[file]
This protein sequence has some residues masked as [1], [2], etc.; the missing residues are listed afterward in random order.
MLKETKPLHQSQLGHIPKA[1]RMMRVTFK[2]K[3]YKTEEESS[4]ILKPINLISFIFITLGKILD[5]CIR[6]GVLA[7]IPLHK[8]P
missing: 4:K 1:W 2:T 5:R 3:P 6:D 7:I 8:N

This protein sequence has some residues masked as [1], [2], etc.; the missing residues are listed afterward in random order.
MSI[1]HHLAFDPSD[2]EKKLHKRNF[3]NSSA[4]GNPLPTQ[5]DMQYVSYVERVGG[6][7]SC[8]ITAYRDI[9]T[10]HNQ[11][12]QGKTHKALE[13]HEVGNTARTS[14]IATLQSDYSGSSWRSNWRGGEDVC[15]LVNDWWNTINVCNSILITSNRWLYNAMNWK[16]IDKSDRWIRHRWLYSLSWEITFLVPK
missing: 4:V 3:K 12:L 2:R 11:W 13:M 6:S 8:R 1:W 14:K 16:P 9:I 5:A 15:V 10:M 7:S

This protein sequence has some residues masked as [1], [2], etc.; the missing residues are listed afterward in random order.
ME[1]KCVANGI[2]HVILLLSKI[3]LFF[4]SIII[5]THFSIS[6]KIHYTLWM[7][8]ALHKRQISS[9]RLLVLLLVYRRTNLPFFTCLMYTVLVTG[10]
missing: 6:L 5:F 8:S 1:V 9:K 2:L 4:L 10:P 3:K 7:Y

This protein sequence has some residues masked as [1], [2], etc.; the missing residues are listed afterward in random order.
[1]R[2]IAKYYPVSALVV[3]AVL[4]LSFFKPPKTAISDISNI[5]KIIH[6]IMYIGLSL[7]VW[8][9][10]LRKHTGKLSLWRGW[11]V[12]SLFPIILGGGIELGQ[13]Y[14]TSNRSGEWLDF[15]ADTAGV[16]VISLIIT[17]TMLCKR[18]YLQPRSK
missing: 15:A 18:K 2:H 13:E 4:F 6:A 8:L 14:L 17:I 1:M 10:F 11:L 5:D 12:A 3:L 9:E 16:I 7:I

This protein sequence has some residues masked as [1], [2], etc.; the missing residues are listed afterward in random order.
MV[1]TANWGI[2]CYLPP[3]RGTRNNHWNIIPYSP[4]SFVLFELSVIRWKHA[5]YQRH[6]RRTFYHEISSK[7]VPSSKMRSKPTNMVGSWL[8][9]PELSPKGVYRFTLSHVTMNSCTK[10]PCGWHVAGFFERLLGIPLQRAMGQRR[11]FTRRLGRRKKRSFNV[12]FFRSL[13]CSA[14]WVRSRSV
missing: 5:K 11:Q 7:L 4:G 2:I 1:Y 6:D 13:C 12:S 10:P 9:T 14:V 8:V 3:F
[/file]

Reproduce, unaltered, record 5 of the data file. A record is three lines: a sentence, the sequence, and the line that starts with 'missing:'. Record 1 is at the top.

This protein sequence has some residues masked as [1], [2], etc.; the missing residues are listed afterward in random order.
MV[1]TANWGI[2]CYLPP[3]RGTRNNHWNIIPYSP[4]SFVLFELSVIRWKHA[5]YQRH[6]RRTFYHEISSK[7]VPSSKMRSKPTNMVGSWL[8][9]PELSPKGVYRFTLSHVTMNSCTK[10]PCGWHVAGFFERLLGIPLQRAMGQRR[11]FTRRLGRRKKRSFNV[12]FFRSL[13]CSA[14]WVRSRSV
missing: 5:K 11:Q 7:L 4:G 2:I 1:Y 6:D 13:C 12:S 10:P 9:T 14:V 8:V 3:F